Battlefield’s (3 & 4 specifically) attention to detail is astonishingly well done and my mental health problem should be a complement to the developers. So to all the folks at EA, don’t take this as a negative criticism but as an official seal of approval that your design is so well polished that a man that has lived the real experience is disturbed.
Listen to this fight in Afghanistan and how its sounds might compare to games like Battlefield:
The game’s single-player isn’t representative of the real world and the combat itself is too cartoonish to take seriously in comparison of real-world Afghanistan. Instead, it’s the sound design.
More Afghanistan footage:
This may sound like a trivial element, but the incredible sound design encapsulates the real world thing well enough to put me on edge a bit, especially with high quality headphones.
The dynamics of the entire game are truly impressive. The ambient noise on multiplayer maps with explosions, and distant machine guns are more than enough to resonate with any veteran. In my case, well enough to make me uncomfortable.
In Battlefield 3 I was walking with my squad. My squad was actually made up mostly of my real world army buddies. I’ll preface this with real world military tactics don’t necessarily apply to videogame success.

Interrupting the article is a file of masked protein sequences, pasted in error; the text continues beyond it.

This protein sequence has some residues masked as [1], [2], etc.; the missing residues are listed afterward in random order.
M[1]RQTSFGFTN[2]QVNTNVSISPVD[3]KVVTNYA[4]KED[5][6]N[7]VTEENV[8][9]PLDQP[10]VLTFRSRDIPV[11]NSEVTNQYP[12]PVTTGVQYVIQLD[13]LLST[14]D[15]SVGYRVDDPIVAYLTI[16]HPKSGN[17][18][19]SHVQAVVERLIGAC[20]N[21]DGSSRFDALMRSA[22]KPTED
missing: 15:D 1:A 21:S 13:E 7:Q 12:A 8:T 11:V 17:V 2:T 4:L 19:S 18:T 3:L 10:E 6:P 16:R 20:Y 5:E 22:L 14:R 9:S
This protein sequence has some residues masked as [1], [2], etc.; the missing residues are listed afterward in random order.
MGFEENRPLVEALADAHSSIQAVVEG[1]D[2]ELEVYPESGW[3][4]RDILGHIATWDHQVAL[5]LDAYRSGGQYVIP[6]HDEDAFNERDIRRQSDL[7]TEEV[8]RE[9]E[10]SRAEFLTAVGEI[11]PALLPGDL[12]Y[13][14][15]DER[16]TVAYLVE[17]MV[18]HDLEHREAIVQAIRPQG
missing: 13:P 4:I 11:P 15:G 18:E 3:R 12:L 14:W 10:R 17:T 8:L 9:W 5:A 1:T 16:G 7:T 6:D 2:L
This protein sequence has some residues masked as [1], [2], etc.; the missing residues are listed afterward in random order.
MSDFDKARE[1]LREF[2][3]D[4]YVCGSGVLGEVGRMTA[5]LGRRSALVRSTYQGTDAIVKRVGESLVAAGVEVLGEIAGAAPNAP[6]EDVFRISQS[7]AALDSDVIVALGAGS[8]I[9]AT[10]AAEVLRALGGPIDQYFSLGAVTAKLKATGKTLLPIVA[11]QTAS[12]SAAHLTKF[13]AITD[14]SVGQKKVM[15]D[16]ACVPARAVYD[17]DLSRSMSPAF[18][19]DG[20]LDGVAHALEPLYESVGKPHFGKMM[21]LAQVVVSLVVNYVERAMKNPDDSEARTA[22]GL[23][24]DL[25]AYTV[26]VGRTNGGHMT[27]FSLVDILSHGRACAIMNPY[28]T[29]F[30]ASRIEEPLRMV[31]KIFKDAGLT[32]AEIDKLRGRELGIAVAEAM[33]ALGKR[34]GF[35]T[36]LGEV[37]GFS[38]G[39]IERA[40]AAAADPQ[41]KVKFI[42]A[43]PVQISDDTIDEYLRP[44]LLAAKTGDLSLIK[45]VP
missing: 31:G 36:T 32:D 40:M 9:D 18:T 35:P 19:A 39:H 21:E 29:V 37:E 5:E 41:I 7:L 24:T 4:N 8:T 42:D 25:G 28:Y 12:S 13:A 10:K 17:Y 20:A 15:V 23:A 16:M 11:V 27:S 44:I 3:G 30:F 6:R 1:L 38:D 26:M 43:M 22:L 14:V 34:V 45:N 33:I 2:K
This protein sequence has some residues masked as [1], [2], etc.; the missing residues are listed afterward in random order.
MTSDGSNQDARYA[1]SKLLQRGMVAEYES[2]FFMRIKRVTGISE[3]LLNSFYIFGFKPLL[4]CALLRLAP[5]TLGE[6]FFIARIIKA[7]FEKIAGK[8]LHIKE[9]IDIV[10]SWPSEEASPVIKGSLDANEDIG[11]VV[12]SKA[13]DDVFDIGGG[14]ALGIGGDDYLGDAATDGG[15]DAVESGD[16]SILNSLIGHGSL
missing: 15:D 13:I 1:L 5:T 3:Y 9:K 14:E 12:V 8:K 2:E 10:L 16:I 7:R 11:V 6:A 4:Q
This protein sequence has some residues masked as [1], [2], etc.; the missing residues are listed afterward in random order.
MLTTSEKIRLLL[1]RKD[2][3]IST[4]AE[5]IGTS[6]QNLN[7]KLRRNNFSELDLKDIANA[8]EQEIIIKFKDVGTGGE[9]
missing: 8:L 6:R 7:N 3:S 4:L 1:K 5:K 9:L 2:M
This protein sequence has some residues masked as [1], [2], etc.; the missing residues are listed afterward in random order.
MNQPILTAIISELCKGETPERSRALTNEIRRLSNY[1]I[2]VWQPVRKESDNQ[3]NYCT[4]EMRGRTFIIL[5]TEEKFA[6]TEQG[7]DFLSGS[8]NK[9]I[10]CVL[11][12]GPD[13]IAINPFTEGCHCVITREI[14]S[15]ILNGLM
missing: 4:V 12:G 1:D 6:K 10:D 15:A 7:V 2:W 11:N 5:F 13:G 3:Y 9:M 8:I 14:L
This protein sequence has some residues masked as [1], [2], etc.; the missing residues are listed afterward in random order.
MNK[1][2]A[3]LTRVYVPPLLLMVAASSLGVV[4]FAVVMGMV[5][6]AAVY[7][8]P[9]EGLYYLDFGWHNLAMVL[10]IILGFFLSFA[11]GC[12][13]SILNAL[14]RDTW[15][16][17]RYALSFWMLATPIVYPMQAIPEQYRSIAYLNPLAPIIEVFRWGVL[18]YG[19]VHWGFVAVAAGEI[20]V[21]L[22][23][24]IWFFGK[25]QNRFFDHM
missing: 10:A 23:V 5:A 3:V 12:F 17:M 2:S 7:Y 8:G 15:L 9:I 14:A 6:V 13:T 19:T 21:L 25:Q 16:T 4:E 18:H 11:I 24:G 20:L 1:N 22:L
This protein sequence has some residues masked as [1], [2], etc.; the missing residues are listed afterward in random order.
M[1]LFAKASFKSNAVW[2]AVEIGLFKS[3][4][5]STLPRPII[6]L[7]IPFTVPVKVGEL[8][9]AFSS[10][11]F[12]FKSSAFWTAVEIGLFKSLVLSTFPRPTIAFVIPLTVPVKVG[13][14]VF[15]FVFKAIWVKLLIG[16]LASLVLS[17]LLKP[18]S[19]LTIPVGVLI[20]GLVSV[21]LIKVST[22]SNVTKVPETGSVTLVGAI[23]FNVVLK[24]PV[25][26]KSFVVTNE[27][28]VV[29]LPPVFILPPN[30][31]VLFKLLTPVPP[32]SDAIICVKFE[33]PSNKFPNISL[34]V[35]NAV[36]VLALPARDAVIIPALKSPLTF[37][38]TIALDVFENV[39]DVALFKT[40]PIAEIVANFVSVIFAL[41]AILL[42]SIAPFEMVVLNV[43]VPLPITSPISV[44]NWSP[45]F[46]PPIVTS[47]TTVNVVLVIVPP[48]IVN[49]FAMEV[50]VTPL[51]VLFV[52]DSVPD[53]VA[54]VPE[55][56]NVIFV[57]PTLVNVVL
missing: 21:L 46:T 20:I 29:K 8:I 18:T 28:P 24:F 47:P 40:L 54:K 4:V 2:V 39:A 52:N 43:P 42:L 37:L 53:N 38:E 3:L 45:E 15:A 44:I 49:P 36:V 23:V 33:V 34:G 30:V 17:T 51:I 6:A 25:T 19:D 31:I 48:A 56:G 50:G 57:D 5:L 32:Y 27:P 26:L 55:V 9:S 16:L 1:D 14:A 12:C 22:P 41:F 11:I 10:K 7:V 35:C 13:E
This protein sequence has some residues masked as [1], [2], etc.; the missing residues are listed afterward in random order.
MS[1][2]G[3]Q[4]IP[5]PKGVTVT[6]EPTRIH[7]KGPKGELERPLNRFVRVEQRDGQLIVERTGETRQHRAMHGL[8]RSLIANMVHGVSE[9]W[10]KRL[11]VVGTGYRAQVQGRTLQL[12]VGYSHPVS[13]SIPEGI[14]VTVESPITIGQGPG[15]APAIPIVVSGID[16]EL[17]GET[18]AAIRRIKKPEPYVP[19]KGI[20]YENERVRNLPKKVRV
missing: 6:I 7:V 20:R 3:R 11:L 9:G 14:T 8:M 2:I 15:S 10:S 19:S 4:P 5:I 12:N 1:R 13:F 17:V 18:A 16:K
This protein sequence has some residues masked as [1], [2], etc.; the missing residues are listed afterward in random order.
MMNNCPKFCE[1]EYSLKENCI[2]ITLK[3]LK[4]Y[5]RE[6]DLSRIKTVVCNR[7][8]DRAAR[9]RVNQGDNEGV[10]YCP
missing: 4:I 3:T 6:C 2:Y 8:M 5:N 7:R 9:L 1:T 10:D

We took enemy sniper fire from a rooftop, the enemy likely being some 12 year old from Colorado or something. I returned fire with my SAW, the weapon I used through most of Afghanistan.
The Army trains the machine gunner to immediately return fire in the direction in which it was received for the riflemen to pick out the enemy. The supersonic sound of that 'sniper’s' 7.62mm round whizzing over my shoulder brought back memories and sounded close enough to a real world scenario. I jumped behind cover and immediately expelled dozens of bullets.
I went into “Army mode”.
Now a word from a Battlefield sound designer:
As I laid down a barrage of my 5.56mm SAW rounds on to the window this Sniper was firing from, I asked riflemen to find him with their ACOG optics. They returned accurate fire. One group in my squad had a 320 Grenade Launcher. I yelled at him to fire all the 40mm grenades he had until the threat was destroyed.